MONDAY, June 28 (HealthDay News) -- In response to the increasing clinical value of cardiopulmonary exercise testing (CPX), the American Heart Association has developed the Clinician's Guide to Cardiopulmonary Exercise Testing in Adults to complement existing exercise testing guidelines with details on CPX. The new guide is being released as a scientific statement and published online June 28 in Circulation.

Abstract
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Chronotropic Incompetence May Up Death Risk in Women

MONDAY, June 28 (HealthDay News) -- An attenuated heart rate response -- or chronotropic incompetence -- to exercise stress testing is linked to an increased risk of mortality in asymptomatic women, but the traditional calculation -- based on data from males -- overestimates women's maximum heart rate for age, according to a study published online June 28 in Circulation.

Abstract
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Two Studies Demonstrate Cardiac Risks of Rosiglitazone

MONDAY, June 28 (HealthDay News) -- New evidence suggests that rosiglitazone is associated with an increased risk of adverse cardiovascular outcomes, according to two studies published online June 28 in the Journal of the American Medical Association and the Archives of Internal Medicine. The studies were released online ahead of publication because of their relevance to an upcoming U.S. Food and Drug Administration meeting intended to review the safety of rosiglitazone.

Abstract - Graham
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Editorial
Abstract - Nissen/Wolski
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American Heart Association Comment

Venous Thromboembolism Risk Factors Vary by Race

MONDAY, June 28 (HealthDay News) -- Black Americans with venous thromboembolism (VTE) are less likely to have commonly recognized transient risk factors for the condition, are more likely to have cardiovascular disease risk factors, and are more likely to progress to pulmonary embolism than are white Americans, according to research published in the July issue of the American Journal of Hematology.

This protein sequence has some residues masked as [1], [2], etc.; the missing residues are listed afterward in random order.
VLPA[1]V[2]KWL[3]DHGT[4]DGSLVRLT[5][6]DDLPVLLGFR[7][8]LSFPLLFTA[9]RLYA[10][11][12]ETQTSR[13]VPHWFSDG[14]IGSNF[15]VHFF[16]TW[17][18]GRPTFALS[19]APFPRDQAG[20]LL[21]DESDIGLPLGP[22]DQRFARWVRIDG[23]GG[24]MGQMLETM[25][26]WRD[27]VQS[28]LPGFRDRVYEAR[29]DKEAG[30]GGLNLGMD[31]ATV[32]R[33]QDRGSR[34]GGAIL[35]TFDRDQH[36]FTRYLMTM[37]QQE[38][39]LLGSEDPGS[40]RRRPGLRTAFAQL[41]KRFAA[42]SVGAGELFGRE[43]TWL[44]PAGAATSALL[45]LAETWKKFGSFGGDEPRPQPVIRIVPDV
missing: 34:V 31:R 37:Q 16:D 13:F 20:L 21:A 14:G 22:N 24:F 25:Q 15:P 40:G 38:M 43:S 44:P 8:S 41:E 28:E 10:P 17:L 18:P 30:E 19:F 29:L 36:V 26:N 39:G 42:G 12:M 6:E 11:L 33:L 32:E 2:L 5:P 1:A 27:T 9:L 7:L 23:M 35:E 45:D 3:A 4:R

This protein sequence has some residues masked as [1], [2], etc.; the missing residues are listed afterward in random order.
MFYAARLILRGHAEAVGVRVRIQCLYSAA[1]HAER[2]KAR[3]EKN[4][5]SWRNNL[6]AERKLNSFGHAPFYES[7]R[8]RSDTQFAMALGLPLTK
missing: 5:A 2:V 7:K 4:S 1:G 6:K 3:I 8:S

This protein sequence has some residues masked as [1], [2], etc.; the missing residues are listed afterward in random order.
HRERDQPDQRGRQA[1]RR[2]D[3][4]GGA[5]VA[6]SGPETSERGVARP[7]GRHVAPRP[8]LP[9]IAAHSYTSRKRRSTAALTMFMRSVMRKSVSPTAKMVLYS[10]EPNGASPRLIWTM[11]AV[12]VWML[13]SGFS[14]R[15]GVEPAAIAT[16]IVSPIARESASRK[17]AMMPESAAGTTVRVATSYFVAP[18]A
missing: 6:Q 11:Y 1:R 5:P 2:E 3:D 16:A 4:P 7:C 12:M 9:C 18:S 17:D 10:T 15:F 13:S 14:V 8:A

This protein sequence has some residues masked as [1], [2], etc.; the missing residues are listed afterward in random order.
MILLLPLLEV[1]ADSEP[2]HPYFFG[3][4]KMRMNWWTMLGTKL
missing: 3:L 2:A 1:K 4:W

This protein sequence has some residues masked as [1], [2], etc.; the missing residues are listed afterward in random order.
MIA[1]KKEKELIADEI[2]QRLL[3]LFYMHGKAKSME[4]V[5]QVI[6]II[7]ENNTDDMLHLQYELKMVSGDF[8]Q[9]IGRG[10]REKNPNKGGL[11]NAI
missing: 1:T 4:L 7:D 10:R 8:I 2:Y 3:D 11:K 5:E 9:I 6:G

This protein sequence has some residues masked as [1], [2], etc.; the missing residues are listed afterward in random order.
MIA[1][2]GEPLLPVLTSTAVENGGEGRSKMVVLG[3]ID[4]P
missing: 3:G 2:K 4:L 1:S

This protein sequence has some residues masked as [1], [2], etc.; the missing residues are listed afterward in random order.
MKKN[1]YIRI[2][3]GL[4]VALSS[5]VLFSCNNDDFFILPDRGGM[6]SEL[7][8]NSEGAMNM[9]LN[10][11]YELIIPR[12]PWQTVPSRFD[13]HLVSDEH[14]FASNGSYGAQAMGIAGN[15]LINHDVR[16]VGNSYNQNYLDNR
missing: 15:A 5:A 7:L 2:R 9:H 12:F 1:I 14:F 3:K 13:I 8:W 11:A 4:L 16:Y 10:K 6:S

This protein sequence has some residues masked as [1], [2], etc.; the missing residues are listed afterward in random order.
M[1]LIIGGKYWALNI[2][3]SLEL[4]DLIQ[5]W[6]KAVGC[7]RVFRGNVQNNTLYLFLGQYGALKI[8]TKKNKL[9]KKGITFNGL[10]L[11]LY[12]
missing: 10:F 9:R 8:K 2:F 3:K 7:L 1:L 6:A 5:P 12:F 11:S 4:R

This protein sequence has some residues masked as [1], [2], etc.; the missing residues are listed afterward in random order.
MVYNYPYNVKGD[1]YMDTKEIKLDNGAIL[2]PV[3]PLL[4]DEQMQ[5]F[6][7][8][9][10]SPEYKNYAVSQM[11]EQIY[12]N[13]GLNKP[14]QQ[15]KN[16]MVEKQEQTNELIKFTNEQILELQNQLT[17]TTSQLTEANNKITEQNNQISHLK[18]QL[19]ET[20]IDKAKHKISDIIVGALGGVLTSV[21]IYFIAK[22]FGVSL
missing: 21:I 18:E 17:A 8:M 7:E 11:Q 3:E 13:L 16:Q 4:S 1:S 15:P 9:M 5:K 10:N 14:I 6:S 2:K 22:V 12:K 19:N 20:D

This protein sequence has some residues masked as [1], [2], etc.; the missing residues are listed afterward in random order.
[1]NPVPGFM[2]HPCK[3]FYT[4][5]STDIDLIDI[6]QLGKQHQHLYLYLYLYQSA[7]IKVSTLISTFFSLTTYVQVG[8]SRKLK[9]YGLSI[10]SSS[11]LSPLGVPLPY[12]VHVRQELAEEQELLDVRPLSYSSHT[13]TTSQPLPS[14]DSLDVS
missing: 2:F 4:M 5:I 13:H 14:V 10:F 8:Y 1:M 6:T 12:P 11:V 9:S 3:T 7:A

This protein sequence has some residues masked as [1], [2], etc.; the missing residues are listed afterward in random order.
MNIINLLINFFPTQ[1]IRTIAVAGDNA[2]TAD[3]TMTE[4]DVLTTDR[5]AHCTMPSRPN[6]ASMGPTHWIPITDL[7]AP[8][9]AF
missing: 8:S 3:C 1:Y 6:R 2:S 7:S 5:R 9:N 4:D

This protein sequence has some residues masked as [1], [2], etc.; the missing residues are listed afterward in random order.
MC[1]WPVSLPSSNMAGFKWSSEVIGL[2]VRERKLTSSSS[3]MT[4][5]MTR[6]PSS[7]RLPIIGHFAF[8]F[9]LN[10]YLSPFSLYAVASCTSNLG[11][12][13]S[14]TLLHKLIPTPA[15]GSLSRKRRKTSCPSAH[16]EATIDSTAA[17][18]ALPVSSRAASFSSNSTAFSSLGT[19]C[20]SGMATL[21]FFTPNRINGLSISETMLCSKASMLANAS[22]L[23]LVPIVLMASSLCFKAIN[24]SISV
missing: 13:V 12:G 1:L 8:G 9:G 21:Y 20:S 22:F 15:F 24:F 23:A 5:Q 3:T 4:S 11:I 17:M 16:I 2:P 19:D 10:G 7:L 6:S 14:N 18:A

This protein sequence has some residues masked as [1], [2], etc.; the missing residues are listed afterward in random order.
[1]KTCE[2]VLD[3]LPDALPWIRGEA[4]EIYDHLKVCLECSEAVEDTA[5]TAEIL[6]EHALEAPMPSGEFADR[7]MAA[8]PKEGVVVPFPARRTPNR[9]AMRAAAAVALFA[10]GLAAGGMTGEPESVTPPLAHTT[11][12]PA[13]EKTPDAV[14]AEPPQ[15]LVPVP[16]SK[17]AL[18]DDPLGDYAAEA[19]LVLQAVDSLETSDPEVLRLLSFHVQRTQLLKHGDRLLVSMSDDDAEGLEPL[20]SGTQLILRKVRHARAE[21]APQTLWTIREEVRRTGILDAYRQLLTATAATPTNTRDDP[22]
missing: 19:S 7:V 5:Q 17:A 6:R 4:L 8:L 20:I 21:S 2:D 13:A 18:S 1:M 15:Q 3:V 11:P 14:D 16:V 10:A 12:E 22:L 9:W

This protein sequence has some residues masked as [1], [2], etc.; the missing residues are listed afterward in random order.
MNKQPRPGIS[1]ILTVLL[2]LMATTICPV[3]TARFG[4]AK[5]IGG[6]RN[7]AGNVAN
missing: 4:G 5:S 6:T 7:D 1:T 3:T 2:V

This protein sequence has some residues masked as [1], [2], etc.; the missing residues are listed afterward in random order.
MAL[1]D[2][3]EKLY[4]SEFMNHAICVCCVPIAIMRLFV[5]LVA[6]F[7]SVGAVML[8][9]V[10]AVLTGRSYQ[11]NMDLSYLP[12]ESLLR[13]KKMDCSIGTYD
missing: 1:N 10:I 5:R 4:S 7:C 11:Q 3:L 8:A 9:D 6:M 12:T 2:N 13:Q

Abstract
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Editorial (subscription or payment may be required)

Digoxin May Increase Mortality Risk in Hemodialysis Patients

FRIDAY, June 25 (HealthDay News) -- Digoxin use by patients on hemodialysis is linked to increased mortality, particularly in patients who have low pre-dialysis potassium concentrations, according to research published online June 24 in the Journal of the American Society of Nephrology.

Abstract
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Statins May Lower Risk of Atrial Fibrillation in Heart Patients

FRIDAY, June 25 (HealthDay News) -- Statin therapy is associated with a reduced risk of developing atrial fibrillation (AF) among coronary artery disease patients, and lipid-lowering therapy (LLT) appears to reduce the risk of death and cardiovascular events among individuals who already have AF, according to research published in the June 15 issue of the American Journal of Cardiology.

Abstract - Kulik
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Abstract - Badheka
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Only 1 in 10 Meets '05 Sodium Intake Recommendations

THURSDAY, June 24 (HealthDay News) -- Only one in 10 American adults adheres to the 2005 recommendation for daily sodium intake, according to a report published in the June 25 issue of the U.S. Centers for Disease Control and Prevention's Morbidity and Mortality Weekly Report.

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Prostate Cancer Endocrine Treatment Increases CVD Risk

THURSDAY, June 24 (HealthDay News) -- Men with prostate cancer who receive endocrine treatment (ET) have a modest increase in risk for cardiovascular disease (CVD), suggesting that clinicians should consider CVD risk when prescribing this treatment, according to a study published online June 21 in the Journal of Clinical Oncology.

Abstract
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MRI Signs Predict Hypertrophic Cardiomyopathy Event Risk

THURSDAY, June 24 (HealthDay News) -- Visualization of cardiac scar tissue and gadolinium enhancement on cardiac magnetic resonance (CMR) imaging each predict an increased risk of a major cardiovascular event in patients with hypertrophic cardiomyopathy (HCM), according to two studies published online June 23 in the Journal of the American College of Cardiology.

Abstract - Bruder
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Abstract - O'Hanlon
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Folic Acid, B12 Do Not Reduce Vascular Events